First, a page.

Middle Bronze Age
The earliest phase of the occupation of Roca dates back to the Middle Bronze Age (17th century BC). Already during the first stage of its life, the site was protected on its inland side by a massive fortification, currently preserved for a length of about 200 m and a thickness of up to over 20 m at the base. However, it is conceivable that the defense system existed to greater extent since the slumping of the cliff broke both ends of the wall and the excavation of the Late Medieval moat heavily disturbed the external face.
The fortifications, expanded and renovated several times, were divided by a main door, with an inner walkway around 3 meters wide, and at least five posterns or minor passages, of a width not exceeding 1.5 m. The side walls of these posterns are constituted by rough stone slabs or roughly hewn blocks of local calcarenite, put in place horizontally and sometimes mortared with a clay and crushed limestone mix. A dense series of wooden poles had the double function of shoring the walls from behind and supporting the roof. During the second phase of the Middle Bronze Age, the settlement was further protected on the outside by a ditch dug into the rock, which was about 2,5 m equally broad and deep.
General plan of the Middle Bronze Age fortifications
The monumentality of the defensive plan of Roca does not find parallels in contemporary protohistoric Italy, relating rather to architectural models derived from the Aegean and Eastern Mediterranean. It is also important to note that that the complexity of the structures of fortification and the extensive use of skilled labor necessary for their construction are unimaginable outside of a community with a high level of socio-economic organization with an appropriate sized population.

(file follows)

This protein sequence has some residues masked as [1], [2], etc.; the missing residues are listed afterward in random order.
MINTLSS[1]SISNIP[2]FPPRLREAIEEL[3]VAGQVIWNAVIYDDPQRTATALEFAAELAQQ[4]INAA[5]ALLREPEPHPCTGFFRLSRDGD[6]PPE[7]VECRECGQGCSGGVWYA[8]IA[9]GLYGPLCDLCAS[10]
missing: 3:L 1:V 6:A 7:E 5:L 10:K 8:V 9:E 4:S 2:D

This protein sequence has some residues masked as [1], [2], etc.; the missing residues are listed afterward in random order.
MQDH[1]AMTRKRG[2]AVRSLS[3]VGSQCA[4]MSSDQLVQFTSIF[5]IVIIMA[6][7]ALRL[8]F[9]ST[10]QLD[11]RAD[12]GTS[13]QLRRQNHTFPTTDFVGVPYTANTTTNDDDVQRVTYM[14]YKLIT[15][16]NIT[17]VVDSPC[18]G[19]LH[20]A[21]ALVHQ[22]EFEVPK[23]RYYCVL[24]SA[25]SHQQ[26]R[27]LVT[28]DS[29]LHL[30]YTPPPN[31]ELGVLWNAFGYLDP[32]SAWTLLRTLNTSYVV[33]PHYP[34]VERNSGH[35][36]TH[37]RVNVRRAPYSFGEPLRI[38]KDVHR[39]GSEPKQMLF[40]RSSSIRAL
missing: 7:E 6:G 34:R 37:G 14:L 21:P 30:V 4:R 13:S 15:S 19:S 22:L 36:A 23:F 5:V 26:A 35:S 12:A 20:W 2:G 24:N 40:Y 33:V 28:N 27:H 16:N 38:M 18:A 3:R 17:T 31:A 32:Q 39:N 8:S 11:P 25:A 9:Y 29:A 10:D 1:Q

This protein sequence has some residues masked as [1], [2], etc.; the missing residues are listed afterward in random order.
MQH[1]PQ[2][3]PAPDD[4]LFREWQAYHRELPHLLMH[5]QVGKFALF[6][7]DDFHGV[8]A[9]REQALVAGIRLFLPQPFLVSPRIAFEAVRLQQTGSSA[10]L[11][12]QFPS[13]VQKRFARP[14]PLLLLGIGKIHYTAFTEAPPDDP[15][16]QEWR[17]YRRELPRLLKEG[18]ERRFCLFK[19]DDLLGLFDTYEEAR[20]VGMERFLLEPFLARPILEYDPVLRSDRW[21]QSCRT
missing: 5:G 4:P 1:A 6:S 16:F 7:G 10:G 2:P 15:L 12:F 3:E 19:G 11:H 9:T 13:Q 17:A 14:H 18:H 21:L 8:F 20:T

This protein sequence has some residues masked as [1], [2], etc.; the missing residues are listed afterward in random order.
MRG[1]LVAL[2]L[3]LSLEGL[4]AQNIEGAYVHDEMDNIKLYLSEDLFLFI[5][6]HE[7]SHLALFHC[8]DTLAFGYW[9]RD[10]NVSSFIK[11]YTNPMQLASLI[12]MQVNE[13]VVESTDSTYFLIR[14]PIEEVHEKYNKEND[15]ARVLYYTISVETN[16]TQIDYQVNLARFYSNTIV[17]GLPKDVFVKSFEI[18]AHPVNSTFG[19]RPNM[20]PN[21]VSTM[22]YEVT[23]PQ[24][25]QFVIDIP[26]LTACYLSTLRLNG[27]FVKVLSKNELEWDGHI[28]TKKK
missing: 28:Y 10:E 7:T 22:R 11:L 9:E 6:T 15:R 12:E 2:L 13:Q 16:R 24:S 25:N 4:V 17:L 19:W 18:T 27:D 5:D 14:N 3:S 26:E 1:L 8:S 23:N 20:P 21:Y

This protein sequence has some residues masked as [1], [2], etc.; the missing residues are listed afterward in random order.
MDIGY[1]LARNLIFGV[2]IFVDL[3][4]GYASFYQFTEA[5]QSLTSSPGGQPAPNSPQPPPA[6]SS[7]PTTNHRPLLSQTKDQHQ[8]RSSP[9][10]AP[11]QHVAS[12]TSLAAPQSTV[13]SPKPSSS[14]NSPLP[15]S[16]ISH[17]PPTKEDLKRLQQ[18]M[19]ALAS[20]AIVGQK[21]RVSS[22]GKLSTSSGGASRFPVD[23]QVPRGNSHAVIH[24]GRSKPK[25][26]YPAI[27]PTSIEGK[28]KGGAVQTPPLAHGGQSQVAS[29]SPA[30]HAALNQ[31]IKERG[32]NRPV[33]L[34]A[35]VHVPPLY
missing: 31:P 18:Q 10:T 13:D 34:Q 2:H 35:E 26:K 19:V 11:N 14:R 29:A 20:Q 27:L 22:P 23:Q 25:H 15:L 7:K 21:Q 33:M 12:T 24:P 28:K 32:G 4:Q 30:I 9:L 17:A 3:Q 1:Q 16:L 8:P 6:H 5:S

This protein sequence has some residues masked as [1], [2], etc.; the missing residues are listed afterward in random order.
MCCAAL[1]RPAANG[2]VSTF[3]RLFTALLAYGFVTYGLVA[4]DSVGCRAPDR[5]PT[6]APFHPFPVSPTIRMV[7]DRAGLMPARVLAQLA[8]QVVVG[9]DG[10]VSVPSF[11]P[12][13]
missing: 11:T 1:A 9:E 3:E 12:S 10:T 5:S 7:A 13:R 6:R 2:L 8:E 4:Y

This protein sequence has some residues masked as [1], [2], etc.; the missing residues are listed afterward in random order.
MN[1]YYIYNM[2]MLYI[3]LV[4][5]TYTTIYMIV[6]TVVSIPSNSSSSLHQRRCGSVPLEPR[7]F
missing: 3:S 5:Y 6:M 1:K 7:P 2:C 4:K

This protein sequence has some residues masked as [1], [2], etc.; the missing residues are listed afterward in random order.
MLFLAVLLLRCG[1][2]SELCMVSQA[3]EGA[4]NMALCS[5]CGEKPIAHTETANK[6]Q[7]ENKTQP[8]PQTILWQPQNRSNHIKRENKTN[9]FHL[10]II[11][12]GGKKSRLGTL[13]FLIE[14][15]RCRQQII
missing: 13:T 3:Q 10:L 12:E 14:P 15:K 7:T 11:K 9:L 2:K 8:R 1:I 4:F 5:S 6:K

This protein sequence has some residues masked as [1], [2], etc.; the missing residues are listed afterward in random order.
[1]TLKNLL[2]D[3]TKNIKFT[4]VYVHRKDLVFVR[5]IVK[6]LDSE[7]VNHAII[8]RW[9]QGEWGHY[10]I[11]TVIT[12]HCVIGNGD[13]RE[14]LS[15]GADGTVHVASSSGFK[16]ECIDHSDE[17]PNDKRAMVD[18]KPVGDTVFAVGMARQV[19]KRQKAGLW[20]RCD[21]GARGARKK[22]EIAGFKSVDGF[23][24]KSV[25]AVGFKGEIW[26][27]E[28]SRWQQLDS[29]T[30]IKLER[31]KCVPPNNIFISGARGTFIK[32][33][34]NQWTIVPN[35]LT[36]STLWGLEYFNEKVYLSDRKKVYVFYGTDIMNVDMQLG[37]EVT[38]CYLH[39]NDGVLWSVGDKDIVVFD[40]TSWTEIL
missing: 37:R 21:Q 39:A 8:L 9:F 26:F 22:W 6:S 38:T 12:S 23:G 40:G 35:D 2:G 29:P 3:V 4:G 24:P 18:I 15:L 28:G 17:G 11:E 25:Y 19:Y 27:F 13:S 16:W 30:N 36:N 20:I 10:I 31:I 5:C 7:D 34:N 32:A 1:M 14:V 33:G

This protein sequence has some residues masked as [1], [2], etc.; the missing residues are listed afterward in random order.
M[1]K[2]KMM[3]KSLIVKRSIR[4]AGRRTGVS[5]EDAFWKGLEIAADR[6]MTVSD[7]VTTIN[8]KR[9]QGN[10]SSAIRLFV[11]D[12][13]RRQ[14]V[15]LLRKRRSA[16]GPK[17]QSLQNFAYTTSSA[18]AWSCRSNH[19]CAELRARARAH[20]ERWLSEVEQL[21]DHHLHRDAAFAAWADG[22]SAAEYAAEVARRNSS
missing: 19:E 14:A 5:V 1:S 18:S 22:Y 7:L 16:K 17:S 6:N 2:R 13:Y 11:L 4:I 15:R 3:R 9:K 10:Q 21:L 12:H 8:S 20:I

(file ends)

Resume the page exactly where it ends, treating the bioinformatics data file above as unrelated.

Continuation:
With respect of the third phase of the Middle Bronze Age (second half of the 15th to the beginning of the 14th century BC), the architectural uniqueness of the walls is accompanied by a evidence related to a sudden and total fire destruction, almost certainly following a more or less prolonged siege. The evidence related to these events is multiple. The posterns, for example, in different cases were used as refuges or temporary shelters by the besieged population. Confirmation derives from the discovery within the posterns of facilities for the cooking of food, and a large amount of handmade impasto pottery, designed to function as canteen, pantry and kitchen.
Postern C, in particular, was buffered towards the outside with a barricade of stones and turned into a death trap for whoever was inside. On the floor, in fact, were found the anatomically articulated skeletons of seven unburied individuals, two adults and five between childhood and adolescence. It should be noted that the analyses allowed us to suggest that their death resulted from asphyxiation prior to the collapse of the structures above.
Among the debris that littered one of the rooms of monumental gate were instead found the semi-charred skeletal remains of an individual estimated to have been between 18 and 20 years of age. The violent death of man, documented by the unusual positioning of the body and the trace of a deep stab wound on one of his ribs, seems to indicate a direct involvement in convulsive stages of the siege. Nearby the skeleton lay also two objects clearly of Aegean-Eastern Mediterranean origin, which might suggest the foreign origin of the individual: a dagger-style Aegean bronze blade and bird-shaped sculpture made of hippopotamus ivory, possible of Levantine production.
For the Middle Bronze Age, contacts with the Aegean are further highlighted by a series of wheel-thrown ceramics datable between the Late Helladic II and IIIA and found both in defensive structures as well as in some depth survey trenches conducted in the settlement. Archaeological research developed over the past decades have also allowed us to identify traces of burned huts and several cavities intended for cult activities related to the deposition of pottery, animal sacrifices and ritual meals.